The U.S. Supreme Court will hear perhaps the most important First Amendment case this week in years, challenging labor unions’ in their practice of forced dues collection from all workers, including those who object to the union.
Eric Rhein, First Amendment lawyer in Illinois who brought this to my attention – contends that the case is critical to the issue of forced, controlled speech and contributing to organizations many workers don’t believe in. It originated with Chicago-area in-home care providers and the decision could end up dealing a major blow to public-sector labor unions:
Hat tip: Chicago Tribune (and attorney Eric Rhein)
Illinois, California, Maryland, Connecticut and other states have long used Medicaid funds to pay salaries for in-home care workers to assist disabled adults who otherwise might have to be put in state institutions. The jobs were poorly paid and turnover was high.
Over the last decade, more than 20,000 of these workers in Illinois voted to organize and won wage increases by joining the Service Employees International Union.
But the National Right to Work Foundation, an anti-union advocacy group, sued Gov. Pat Quinn and the SEIU, accusing the state and union of conspiring to relabel private care providers as state employees so they could collect more union fees.
“This scheme is nothing more than pure political payback,” said Patrick Semmens, a director of the group, complaining that unions have helped fund Quinn’s campaign.
They are also challenging whether workers who don’t want to participate in the union should be forced to pay dues, a longtime union practice known as “fair share” fees. The lawsuit was filed on behalf of several mothers who take care of their disabled adult children at home and resent the idea of paying about $50 a month in union dues.
A federal judge in Chicago and the U.S. 7th Circuit Court of Appeals rejected the suit, citing Supreme Court precedents dating to 1977 that allow unions representing teachers and other public employees to collect fees from all workers, including those who object to the union.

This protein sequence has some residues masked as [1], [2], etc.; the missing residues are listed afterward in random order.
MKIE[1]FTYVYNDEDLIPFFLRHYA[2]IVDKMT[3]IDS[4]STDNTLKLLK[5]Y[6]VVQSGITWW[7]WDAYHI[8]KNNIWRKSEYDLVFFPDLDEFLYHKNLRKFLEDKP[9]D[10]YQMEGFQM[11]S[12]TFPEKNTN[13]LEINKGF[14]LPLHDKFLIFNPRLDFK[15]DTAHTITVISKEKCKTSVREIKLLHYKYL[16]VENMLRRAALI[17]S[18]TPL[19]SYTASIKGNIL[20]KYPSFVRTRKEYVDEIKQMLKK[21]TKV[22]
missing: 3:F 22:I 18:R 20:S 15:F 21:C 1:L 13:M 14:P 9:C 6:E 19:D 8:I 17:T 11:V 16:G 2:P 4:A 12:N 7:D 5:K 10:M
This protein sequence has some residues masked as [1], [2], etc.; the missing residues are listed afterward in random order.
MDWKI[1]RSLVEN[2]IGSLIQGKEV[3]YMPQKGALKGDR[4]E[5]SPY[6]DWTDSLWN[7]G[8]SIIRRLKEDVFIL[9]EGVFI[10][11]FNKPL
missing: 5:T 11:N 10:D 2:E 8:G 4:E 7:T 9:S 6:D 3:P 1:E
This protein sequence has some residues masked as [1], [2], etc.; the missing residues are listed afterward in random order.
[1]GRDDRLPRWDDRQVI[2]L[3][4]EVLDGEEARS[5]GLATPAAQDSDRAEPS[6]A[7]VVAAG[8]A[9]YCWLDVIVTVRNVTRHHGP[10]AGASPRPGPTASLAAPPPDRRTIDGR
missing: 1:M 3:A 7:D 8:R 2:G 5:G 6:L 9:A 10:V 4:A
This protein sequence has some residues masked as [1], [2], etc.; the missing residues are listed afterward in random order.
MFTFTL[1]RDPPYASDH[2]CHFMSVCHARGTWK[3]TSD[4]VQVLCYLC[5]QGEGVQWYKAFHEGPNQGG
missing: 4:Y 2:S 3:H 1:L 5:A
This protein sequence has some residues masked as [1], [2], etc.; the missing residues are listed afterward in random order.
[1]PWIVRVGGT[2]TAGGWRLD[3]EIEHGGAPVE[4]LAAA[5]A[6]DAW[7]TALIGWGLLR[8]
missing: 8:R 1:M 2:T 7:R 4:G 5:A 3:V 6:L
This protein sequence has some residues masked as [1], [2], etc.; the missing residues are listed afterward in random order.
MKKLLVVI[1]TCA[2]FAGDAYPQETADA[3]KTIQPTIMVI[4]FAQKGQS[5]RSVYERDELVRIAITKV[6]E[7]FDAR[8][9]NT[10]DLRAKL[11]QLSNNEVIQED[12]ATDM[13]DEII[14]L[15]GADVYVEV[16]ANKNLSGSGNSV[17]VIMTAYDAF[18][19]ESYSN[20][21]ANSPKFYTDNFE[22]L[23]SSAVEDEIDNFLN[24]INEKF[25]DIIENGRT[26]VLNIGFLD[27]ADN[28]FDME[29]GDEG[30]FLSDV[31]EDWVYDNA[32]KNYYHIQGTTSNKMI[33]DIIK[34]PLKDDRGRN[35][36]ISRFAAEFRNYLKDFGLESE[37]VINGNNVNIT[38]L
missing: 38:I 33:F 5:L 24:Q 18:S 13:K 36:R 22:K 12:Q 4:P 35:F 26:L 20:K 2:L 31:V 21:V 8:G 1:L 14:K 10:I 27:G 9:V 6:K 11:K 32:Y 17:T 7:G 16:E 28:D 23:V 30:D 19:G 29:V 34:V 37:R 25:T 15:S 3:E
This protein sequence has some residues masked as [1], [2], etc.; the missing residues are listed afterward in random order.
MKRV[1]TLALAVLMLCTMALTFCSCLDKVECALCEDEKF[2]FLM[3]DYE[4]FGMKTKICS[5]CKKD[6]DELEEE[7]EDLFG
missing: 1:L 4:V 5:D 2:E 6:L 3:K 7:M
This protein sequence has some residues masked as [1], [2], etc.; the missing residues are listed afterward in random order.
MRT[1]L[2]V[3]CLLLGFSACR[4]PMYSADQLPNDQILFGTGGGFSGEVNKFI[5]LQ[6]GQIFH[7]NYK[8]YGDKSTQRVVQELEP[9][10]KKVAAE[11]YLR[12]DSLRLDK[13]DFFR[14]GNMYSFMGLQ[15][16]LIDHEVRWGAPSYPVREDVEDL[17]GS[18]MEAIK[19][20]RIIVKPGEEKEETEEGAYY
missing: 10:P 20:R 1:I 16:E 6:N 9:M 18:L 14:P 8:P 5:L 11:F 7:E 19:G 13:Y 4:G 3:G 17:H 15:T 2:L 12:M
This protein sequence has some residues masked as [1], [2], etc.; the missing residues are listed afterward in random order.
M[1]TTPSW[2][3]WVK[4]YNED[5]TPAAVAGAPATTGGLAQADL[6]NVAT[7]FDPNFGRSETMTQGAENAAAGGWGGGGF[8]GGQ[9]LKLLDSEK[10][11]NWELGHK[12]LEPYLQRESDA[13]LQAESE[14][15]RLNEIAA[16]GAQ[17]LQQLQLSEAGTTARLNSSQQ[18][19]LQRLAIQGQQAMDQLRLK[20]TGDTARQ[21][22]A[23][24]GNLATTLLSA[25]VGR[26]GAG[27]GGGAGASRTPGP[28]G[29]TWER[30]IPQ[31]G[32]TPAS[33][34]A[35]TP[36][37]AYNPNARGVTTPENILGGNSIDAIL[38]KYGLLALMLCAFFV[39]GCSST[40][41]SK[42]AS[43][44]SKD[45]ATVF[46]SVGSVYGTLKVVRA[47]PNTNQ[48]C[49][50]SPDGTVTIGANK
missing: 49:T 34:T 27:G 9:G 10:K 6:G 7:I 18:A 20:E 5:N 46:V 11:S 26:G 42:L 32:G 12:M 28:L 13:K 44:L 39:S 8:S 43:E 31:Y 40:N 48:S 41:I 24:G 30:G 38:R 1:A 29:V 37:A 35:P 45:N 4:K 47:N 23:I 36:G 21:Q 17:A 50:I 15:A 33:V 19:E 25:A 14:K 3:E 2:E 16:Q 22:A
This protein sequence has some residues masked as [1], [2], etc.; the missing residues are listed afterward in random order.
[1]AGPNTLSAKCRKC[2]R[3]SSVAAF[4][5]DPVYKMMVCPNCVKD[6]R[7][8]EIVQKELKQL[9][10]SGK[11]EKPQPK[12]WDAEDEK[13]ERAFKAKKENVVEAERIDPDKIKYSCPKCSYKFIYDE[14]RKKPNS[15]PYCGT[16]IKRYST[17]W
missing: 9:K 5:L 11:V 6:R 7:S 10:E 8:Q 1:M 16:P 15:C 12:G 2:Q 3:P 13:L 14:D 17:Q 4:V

But the Supreme Court may be ready to reconsider those precedents, and some predict that justices will use the Chicago case to do so.
Two years ago, Justice Samuel A. Alito Jr. wrote an opinion that rebuked the SEIU in a California case and said the union had wrongly collected special dues from all employees to pay for political ads. The SEIU said it intended to give refunds later to nonmembers of the union.
But Alito’s opinion went beyond the dispute over political funds and cast doubt on whether unions should continue to be able to force public employees to pay union fees even if they don’t want to. The 1st Amendment generally protects Americans from being forced by the government to join groups or pay for causes they oppose, he said.
“Compulsory fees constitute a form of compelled speech and association that imposes a significant impingement on 1st Amendment rights,” he wrote, joined by four fellow conservatives. “Our cases have tolerated” these forced fees for public employees in the past, and “we do not revisit [them]today.”
Read this again because it’s important: “The 1st Amendment generally protects Americans from being forced by the government to join groups or pay for causes they oppose..” But what it doesn’t say is how Amendments such as the Fourth, Second, Tenth and now the Right to Free Speech are being diluted and denied by our government before our very eyes. So this is a case to keep your eyes on.
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